Beijing Blues is a character study, both of the police captain Zhang as well as the city in question. In their humanity, there are details of self-preservation instilled: certain thieves, for example, only chase after non-Beijingers. And justice, it is said, should not come at the expense of breaking the law. The film undfolds as a police procedural though without the glamour of Johnnie To’s crime epics. Mood-wise, it’s hard to pinpoint it as a comedy or drama as some scenes are just plain ridiculous. Then again, a city as big as Beijing surely has such moments. With its near-sterile, calculative approach to storytelling, one could argue that this is a Jia Zhangke film with cops and robbers. It could even be dubbed an “action contemplative” film filled with long shots of the capital’s streets against the backdrop of local pop music, including a particularly gorgeous scene where Zhang is followed through the night by a man of mystery. Why is he chasing Zhang? He’s not violent, but he’s obsessive. It’s one of the film’s small mysteries that gets answered at just the right time.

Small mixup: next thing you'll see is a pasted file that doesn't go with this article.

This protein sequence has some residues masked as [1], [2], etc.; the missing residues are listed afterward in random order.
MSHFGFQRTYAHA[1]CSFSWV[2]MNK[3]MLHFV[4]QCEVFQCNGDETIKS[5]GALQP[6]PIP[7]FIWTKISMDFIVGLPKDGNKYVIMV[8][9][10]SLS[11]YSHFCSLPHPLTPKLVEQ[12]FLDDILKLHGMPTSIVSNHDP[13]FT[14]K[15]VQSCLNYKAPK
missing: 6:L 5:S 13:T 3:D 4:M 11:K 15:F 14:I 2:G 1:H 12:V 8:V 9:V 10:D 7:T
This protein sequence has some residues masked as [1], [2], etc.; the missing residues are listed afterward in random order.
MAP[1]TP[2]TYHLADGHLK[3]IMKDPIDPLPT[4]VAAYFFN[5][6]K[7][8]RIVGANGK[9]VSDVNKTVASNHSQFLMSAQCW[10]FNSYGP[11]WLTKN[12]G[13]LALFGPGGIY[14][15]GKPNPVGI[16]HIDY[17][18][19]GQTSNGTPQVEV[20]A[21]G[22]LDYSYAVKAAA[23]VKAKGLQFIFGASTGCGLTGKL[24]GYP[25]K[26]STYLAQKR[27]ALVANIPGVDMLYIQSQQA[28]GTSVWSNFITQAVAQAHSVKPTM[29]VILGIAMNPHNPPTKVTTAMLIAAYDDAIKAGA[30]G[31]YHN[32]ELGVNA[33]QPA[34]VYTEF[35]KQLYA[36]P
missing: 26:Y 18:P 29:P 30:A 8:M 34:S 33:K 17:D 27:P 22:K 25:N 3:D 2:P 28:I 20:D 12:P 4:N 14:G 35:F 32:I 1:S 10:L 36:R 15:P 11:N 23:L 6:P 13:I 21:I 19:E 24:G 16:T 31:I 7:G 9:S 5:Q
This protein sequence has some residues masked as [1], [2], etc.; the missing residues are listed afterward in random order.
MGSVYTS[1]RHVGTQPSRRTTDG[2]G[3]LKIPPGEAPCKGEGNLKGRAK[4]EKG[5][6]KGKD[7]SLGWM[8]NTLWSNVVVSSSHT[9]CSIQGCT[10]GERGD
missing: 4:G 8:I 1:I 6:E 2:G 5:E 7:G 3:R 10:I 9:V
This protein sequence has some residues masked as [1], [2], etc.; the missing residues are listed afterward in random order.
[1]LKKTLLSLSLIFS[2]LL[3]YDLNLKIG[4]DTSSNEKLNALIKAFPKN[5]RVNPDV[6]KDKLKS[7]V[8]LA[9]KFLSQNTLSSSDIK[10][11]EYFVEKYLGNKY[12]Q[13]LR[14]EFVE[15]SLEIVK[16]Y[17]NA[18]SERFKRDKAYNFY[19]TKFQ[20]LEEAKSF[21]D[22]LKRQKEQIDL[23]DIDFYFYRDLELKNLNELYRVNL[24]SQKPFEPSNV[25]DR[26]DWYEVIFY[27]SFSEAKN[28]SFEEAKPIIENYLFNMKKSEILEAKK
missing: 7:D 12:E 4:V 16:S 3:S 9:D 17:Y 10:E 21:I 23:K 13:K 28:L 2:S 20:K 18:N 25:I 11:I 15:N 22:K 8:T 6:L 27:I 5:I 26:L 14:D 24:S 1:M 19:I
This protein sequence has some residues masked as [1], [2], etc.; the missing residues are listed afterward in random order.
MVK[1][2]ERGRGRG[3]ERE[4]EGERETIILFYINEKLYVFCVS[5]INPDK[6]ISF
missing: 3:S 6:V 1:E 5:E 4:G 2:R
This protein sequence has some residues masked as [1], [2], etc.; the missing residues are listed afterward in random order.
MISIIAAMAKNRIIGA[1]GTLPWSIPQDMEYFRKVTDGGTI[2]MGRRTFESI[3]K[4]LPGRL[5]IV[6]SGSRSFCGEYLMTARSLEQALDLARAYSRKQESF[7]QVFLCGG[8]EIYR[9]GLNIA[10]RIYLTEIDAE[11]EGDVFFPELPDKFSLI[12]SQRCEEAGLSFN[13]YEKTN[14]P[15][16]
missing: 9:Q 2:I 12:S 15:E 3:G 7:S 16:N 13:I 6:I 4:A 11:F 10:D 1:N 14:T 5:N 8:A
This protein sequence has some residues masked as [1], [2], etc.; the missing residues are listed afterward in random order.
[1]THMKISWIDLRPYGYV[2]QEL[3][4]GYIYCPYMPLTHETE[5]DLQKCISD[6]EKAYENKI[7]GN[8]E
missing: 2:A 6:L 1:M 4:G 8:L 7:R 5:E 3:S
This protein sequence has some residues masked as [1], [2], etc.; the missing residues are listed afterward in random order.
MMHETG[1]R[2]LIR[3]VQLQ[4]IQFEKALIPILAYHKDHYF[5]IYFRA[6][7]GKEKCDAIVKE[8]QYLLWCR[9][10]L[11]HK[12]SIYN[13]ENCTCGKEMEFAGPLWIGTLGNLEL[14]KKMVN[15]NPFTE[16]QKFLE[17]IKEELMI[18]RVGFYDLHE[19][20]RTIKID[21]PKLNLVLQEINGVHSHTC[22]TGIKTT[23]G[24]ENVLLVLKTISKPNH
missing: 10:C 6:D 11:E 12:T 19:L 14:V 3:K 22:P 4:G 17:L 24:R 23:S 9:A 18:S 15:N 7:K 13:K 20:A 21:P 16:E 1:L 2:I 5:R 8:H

Unique to the film is the cast list: When the credits roll, not only do we find out the names of the actors, but also their real-life professions. Our police captain is played by Zhang Lixian, a “well-known publisher.” Others include “a security guard in Shuangyushu Police Station in Beijing,” a “well-known TV presenter” and a “director and playwright of experimental modern drama.” In short, a cast of non-professionals filling out the roles of characters in the city they inhabit. Is this simply a love letter to Beijing? Maybe, but one thing’s for sure: Its victory at Taiwan’s Golden Horse Awards for Best Picture was both shocking and impressive. Though one would hope Beijing Blues was rewarded for its filmmaking, there’s undoubtedly a foundation of respect for getting the mainland capital to tear down its facade, showing its people to be like you and me, getting its humanity out in the open.